Private schools question the quality of education

A proprietor claims that student’s academic performance is declining as the government is squeezing more than the ideal number of students into one classroom

As students begin to prepare for higher learning after the announcement of the class X results, private schools within the country who have been hoping for some respites are pushed against the wall, and most to the extent of closure.

The conditions for this have been created as officials from the Ministry of Education and Skills Development (MoESD) say that there is enough infrastructure to house all who have got through the class X examinations in government schools.

However, stakeholders from the private schools argue it is not true and that the government is instead compromising on the quality of education, by squeezing more students than what should ideally be there in a classroom.

Speaking to the paper, an official from the MoESD said the government has the capacity to get all students in government schools. “Looking at the capacity, we do have enough capacity to accommodate all the students in the government schools,” he said, adding that with most government middle schools around the country being upgraded to high schools, there will not be any lack of infrastructure.

When asked if the government would send a certain percentage of the students to private schools, the official responded that it was unlikely as they have not yet received any directives on the matter and that the government made such decisions on a case-by-case basis. Last year some students were enrolled in private schools on government scholarships.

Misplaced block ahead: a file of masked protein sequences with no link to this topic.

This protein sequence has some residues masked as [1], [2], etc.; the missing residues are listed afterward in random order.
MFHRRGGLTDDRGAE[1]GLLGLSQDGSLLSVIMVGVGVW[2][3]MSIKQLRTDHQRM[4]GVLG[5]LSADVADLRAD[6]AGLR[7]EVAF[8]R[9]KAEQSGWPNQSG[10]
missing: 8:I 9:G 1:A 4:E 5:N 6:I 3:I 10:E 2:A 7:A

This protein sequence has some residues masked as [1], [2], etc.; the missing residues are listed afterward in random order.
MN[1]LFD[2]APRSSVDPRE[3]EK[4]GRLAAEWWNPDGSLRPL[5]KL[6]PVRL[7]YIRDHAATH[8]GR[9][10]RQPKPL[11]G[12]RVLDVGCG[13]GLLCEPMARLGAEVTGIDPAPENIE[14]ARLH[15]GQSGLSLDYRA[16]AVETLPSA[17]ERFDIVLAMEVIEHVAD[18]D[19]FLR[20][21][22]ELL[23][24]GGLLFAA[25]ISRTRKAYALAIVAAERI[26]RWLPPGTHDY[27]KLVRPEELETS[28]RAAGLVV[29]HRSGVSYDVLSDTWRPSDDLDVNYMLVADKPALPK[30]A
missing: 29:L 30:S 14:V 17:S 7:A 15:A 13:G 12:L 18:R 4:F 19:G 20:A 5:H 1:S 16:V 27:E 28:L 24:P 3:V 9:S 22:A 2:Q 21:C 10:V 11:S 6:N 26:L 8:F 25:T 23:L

However, private school owners in the country do not agree with what the ministry has to say. Instead, the proprietor of one of the private schools in Thimphu said, “Whether the private schools die or survive is not the issue here, but students learning well.” He also added that there are “definitely possibilities” that there would be a shortage of seats as around 4,000 students failed last year in class X.

“So, this year, the number appearing for the exam would have been about 17,000 but for some reason, there were even fewer students who appeared,” he said, adding that around 30% of the student failed. He based his argument on the results. Out of 10,611 registered candidates, 7519 students passed the examinations with 2,986 failing the exam. Overall the pass percentage is 71.58% which is an increase of 1.46% over the 70.12% pass percentage of 2021.

Additionally, one of the principals of a private school, who has been unemployed due to the closure of the school said, that just because there is enough seat for class XI students, it doesn’t mean that there won’t be any problems in the classrooms.

He stated that this year, close to 3,000 failed students are still enrolled in their schools. This means that they must increase the number of class X sections just to accommodate the failed students, which will require a significant number of additional classrooms. “Where will these students be housed,” he questioned.

Meanwhile, another private school owner said. “Our government’s school system definitely has a shortage of classrooms, and this shortage has been forcefully covered by creating congestion in all classrooms from class PP upwards and this is particularly true for the urban schools.”

He added that the massive failure rates in classes X and VIII are only making it worse and that all the ministry does to cover the shortage is “simply by buying more tables and chairs and squeezing them into existing classrooms.”

“But this would be a total failure of keeping up the standard. MoESD should not allow more than 24 students per classroom in primary and 32 students in secondary schools. In reality, they have closer to 40-50 students,” he said.

He further added that students’ academic performance is declining, which is mainly due to crowded classrooms in primary schools.

Meanwhile, as per sources, close to 11 private schools have already shut down or are on the verge of closing down.

Tshering Pelden from Thimphu